A British and American photojournalist were killed Wednesday in the western, rebel-held city of Misrata as they were covering Libya's civil war. At least 10 civilian residents have been killed and and more than 100 injured in Libya's third largest city, with a population of 300,000, medical staff reported.
British-born Oscar-nominee Tim Hetherington, 40, and Getty images photographer Chris Hondros, 41, were killed and two other photographers working with them sustained serious shrapnel wounds.
Details surrounding their deaths were yet unclear although Hetherington's family released a statement saying he had been hit by an RPG -- rocket-propelled grenade. Hondros was mortally injured in the head when his group was hit by mortar shells.
"Tim was in Libya to continue his ongoing multimedia project to highlight humanitarian issues during time of war and conflict," his family's statement read. "He will be forever missed."
Both photographers had gone with rebel fighters to the thick of the battle in the center of town, The Washington Post reported.
According to the report, rescue workers transported Hetherington -- hemmorhaging profusely from his leg -- to a triage tent, where he died within 15 minutes. Hondos died from head injuries.
Guy Martin, a British photographer, and American photojournalist Michael Christopher Brown were both wounded by shrapnel.
According to media reports, the city has been under heavy shelling all week by forces loyal to Libyan dictator Moammar Gadhafi. Gadhafi's troops have reportedly targeted residential neighborhoods with tank shells and rockets, eyewitnesses and human rights groups reported.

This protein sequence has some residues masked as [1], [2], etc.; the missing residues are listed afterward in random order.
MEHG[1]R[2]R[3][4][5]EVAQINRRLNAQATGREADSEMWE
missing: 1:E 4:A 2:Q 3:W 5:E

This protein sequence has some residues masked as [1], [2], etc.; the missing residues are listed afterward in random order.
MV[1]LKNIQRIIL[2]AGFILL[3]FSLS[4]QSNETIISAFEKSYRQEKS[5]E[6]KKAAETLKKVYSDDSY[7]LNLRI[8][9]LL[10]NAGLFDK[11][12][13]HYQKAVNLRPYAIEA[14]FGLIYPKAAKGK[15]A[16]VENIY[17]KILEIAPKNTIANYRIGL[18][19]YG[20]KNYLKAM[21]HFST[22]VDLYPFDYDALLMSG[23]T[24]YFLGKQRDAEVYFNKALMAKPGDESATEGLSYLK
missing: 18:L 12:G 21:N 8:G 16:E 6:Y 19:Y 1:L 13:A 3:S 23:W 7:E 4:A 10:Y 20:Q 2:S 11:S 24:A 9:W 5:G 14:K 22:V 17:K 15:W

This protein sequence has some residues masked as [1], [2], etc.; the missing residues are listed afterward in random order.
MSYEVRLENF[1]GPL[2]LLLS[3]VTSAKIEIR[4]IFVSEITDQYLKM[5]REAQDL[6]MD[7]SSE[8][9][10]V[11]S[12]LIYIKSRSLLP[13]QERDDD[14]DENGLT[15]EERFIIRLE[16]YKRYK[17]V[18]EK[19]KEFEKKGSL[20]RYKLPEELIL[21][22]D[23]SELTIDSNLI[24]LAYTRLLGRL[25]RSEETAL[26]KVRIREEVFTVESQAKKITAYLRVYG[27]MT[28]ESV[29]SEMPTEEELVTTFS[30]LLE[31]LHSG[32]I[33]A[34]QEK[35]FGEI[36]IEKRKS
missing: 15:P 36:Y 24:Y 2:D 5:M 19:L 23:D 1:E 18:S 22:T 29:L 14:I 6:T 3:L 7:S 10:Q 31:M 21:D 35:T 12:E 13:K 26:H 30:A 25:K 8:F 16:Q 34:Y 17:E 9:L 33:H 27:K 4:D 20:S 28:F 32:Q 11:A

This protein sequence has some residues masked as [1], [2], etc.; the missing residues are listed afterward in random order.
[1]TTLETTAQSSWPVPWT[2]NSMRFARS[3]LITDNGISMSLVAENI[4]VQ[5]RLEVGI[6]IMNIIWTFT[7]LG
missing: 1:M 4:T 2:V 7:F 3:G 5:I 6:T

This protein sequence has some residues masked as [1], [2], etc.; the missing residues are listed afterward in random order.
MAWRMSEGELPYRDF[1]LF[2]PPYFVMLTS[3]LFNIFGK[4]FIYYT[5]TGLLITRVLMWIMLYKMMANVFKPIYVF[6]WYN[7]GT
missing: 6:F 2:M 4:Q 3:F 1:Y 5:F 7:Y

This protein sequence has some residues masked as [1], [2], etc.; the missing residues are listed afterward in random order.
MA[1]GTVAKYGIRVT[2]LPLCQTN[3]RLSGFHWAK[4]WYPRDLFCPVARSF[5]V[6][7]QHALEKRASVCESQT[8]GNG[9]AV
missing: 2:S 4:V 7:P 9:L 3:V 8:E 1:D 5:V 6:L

But Libyan government spokesperson Moussa Ibrahim tells a different story.
"Listen, we do not kill anyone that does not fight us," he said. "We need to check the circumstances in which these journalists died. It is war of course. People die from our side, from their side and people get caught in the middle."
Both Hetherington and Hondros were well-known photojournalists with years of experience documenting war zones.
Hetherington was nominated for an Oscar this year for co-directing "Restrepo," a documentary about U.S. troops in Afghanistan. Hondros' work has been featured in newspapers and magazines worldwide. He was a recipient of the prestigious Robert Capa Gold Medal for war photography.
Human Rights Watch spokeswoman Emma Daly said their bodies would be transported on the passenger vessel, Ionian Spirit, which has been delivering food and medical supplies to Misrata.
Two other journalists killed in the fighting were Mohammed al-Nabbous, founder of Libya's al-Hurra TV, who died March 19 in Benghazi, and Ali Hassan al-Jaber, an al-Jazeera cameraman who was shot dead near Benghazi on March 13 when his crew was ambushed.
AP contributed to this report.